Manley Feinberg’s book, Reaching Your Next Summit!, teaches valuable lessons on leadership and change. I work in the information technology field, and I have found the book to be very helpful. In IT, the work is very often about introducing positive changes and facing adverse changes through effective leadership. Feinberg’s experiences are both well-articulated and inspiring.
Whether you are reading this book for managing work or for personal reasons, applying the change management and resilient leadership lessons in the book can have a profound impact. I was delighted to have come across this excellent book.
Summary: Compelling recommendations for instituting an integrated requirement management process in any enterprise
After managing IT projects and practicing IT service management for a number of years, the idea of having an integrated requirement process (IRP) for an enterprise intrigues me. I am certified in ITIL and have studied IIBA’s BABOK and ISACA’ COBIT frameworks. I was particularly interested in reading Peter’s recommendations for managing enterprise requirements.
The author proposed IRP based on the premises that:
- Requirements are corporate assets and should be methodically captured, tracked, managed, and re-used for the benefit of the enterprise.
- Many frameworks describe the needs of capturing and managing requirements but do not go into more details on how requirements should be properly captured and managed
- An unified view of the requirement is necessary and can be leveraged by other IT frameworks and activities
Why would you want to read this book and examine the proposed process? I think the book is relevant if you are looking for:
- A starting point into a more organized and formalized requirement management process for your organization
- Ways to capture requirements from discrete projects into a centralized enterprise repository and to leverage their re-use
- Recommendations for integrating requirement management more seamlessly with other IT activities/lifecycles such as application development, business analysis (BABOK), ITSM (ITIL), and IT governance/audit (COBIT).
How would this book help you? After reading the book, I think you will be able to:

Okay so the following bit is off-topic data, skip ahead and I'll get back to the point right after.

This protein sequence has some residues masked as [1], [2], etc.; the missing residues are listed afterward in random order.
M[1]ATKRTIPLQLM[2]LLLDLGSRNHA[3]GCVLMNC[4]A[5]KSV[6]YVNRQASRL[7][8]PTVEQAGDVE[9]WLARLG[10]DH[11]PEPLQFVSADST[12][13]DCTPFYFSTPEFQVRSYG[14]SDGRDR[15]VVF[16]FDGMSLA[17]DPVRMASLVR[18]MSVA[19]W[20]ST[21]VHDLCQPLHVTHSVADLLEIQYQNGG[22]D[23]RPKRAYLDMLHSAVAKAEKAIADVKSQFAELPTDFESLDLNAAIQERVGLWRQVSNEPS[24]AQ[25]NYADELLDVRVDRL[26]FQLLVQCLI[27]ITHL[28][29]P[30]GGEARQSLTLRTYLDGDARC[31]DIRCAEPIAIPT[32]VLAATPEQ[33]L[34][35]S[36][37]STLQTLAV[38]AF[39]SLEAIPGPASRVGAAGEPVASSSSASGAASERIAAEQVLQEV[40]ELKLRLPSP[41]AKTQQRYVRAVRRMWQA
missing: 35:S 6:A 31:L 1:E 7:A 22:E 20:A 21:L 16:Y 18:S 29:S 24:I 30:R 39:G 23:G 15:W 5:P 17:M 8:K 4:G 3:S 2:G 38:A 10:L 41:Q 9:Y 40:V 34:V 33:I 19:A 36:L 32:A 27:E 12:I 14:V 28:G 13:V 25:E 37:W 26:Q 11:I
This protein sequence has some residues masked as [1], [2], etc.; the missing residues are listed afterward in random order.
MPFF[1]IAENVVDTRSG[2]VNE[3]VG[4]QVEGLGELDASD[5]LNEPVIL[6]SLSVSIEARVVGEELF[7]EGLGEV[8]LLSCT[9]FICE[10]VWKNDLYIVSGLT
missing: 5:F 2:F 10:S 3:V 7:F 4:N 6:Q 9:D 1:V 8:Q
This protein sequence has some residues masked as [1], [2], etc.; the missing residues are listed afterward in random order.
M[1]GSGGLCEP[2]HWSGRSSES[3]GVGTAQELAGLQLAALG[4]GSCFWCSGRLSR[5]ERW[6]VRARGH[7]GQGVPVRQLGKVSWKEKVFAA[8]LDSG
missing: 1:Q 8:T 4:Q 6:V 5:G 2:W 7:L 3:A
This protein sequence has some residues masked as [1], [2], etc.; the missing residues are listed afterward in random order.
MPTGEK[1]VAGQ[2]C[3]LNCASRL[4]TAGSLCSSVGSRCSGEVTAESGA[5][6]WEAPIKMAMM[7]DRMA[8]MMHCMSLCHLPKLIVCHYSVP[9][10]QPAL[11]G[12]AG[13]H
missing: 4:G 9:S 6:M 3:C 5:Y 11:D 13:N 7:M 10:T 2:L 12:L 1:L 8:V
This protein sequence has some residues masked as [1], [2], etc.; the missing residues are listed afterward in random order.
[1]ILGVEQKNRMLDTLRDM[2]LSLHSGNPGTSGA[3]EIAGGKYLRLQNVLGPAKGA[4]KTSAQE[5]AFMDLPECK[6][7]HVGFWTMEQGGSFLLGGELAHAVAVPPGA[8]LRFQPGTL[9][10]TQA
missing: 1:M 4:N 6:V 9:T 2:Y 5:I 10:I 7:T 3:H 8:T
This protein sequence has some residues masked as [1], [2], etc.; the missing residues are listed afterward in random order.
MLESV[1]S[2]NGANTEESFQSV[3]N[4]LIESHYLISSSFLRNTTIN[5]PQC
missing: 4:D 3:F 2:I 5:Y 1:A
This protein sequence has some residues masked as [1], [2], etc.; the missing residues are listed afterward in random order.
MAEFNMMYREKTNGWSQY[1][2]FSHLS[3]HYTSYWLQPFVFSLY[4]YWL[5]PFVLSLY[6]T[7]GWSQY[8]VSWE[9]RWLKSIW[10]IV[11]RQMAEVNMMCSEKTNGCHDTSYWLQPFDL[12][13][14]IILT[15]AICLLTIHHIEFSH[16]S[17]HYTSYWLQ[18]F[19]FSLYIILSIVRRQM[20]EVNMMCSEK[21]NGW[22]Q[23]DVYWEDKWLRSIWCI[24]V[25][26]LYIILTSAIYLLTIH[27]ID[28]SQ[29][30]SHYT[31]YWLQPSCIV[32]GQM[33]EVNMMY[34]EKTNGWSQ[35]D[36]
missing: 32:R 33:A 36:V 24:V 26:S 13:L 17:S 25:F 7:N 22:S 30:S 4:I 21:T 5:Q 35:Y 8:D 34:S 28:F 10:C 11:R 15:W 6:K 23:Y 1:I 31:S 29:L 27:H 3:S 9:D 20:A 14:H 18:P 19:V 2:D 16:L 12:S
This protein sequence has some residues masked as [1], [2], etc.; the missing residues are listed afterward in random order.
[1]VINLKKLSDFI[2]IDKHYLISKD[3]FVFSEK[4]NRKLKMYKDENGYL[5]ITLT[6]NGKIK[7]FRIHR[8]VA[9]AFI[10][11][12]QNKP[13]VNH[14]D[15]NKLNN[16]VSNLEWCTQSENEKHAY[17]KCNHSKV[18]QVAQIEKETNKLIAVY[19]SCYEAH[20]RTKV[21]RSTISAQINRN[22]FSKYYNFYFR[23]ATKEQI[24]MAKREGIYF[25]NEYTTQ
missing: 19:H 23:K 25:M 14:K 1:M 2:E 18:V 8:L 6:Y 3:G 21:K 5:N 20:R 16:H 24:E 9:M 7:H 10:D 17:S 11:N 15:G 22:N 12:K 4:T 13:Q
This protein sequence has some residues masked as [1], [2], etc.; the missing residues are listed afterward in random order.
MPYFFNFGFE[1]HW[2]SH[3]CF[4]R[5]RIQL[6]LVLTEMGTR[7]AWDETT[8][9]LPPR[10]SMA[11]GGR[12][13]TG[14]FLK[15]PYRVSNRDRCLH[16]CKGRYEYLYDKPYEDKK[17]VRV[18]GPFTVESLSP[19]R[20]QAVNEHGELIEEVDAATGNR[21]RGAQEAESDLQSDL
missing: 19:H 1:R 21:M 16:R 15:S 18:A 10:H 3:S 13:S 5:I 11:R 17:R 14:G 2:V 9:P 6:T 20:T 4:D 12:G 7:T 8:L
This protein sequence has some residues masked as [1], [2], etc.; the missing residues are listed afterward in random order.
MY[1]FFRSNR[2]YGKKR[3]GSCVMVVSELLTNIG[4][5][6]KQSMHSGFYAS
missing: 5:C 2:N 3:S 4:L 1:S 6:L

- Define or design a requirement management process for your organization. For example process flow, roles and responsibilities, recommended CSFs and KPIs
- Define or design categories and statuses to enable a requirement managing workflow for logging, tracking, and re-use of the requirements
- Define or design the necessary measurements for evaluating the IRP’s effectiveness
- Understand or identify the necessary controls for governing and sustaining IRP
- Understand or identify the integration points between IRP, BABOK, ITIL, and COBIT
- Understand or identify supporting tool requirements
In summary, Peter has provided some compelling reasons and recommendations for instituting an integrated requirement management process in any enterprise. The book has defined all the necessary elements for designing, implementing, and governing the IRP. Peter also has taken a great deal of care by adding plenty of worked examples to help explain the process. I believe his recommendations provide an excellent starting point for those who are ready to manage requirements as corporate assets, rather than just one-time project occurrences.
Summary: The model is well explained and the recommendations are actionable
Rob’s “Plus! The Standard+Case Approach” book is another way of looking at how we can better manage and deliver IT services to the organization. In general, I like the concepts and the principles presented in the book. Specifically,
- Rob did an admirable job explaining his Standard+Case model in detail: how the model works, when the model is appropriate to deploy, why we should care, etc.
- As someone with IT operations background, I believe Rob’s advice and recommendations are actionable. Theories and high-level frameworks are good to know, but the rubber will eventually need to meet the road. I am convinced that Rob’s approach can work for many IT organizations.
- If you have had exposure to Rob’s work via his blog, speaking sessions, or his books, you know Rob likes to call things as he sees them. This book is no exception.
While I do not have anything negative to say about the book, I would like to bring up one observation. People reading this book should be aware that the “Standard+Case” model is not presenting anything new or revolutionary when compared to ITIL. Rather, it is another way of looking at how we can do things. If you already have implemented ITSM leveraging ITIL with satisfactory results, I am not sure Rob’s model is going to bring you an even more spectacular result.
That said; I would encourage strongly giving Rob’s model a try if you are struggling to get organized in the service response area. Respectable frameworks such as ITIL and PMBOK call out what the minimum, basic professional standards ought to look like. When properly implemented with discipline and care, I believe Rob’s model can help an organization achieve that basic, professional level and be more effective at what they do.